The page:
Stroke-prone spontaneously hypertensive rats (SHRSP) on high-salt diet are characterized by extremely high arterial pressures, and have been endorsed as a model for hypertensive small vessel disease and vascular cognitive impairment. However, rapidly developing malignant hypertension is a well-known cause of posterior reversible encephalopathy syndrome (PRES) in humans, associated with acute neurological deficits, seizures, vasogenic cerebral edema and microhemorrhages. In this study, we aimed to examine the overlap between human PRES and SHRSP on high-salt diet. In SHRSP, arterial blood pressure progressively increased after the onset of high-salt diet and seizure-like signs emerged within three to five weeks. MRI revealed progressive T2-hyperintense lesions suggestive of vasogenic edema predominantly in the cortical watershed and white matter regions. Histopathology confirmed severe blood-brain barrier disruption, white matter vacuolization and microbleeds that were more severe posteriorly. Hematological data suggested a thrombotic microangiopathy as a potential underlying mechanism. Unilateral common carotid artery occlusion protected the ipsilateral hemisphere from neuropathological abnormalities. Notably, all MRI and histopathological abnormalities were acutely reversible upon switching to regular diet and starting antihypertensive treatment. Altogether our data suggest that SHRSP on high-salt diet recapitulates the neurological, histopathological and imaging features of human PRES rather than chronic progressive small vessel disease.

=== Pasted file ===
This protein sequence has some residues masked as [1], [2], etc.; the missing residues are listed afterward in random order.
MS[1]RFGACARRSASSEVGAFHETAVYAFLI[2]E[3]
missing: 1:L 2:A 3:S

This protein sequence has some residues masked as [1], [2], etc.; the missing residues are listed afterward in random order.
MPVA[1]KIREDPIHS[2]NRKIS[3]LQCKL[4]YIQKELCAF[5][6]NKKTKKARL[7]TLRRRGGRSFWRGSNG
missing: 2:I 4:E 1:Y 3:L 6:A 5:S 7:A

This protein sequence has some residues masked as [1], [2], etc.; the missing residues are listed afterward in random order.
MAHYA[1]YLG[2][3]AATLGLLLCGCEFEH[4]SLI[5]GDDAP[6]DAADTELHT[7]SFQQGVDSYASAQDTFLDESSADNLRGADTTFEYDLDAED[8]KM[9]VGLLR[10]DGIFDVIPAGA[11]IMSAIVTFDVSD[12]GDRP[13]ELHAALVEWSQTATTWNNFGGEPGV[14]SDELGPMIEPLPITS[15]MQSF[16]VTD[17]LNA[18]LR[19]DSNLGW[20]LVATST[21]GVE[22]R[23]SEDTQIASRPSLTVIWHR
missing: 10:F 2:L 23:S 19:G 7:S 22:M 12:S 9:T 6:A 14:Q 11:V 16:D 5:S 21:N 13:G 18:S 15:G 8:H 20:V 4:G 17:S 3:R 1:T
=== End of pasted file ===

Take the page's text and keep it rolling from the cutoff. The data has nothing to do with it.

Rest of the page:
Keywords: Animal models; cerebral blood flow; hypertension; posterior cerebral reversible encephalopathy; white matter.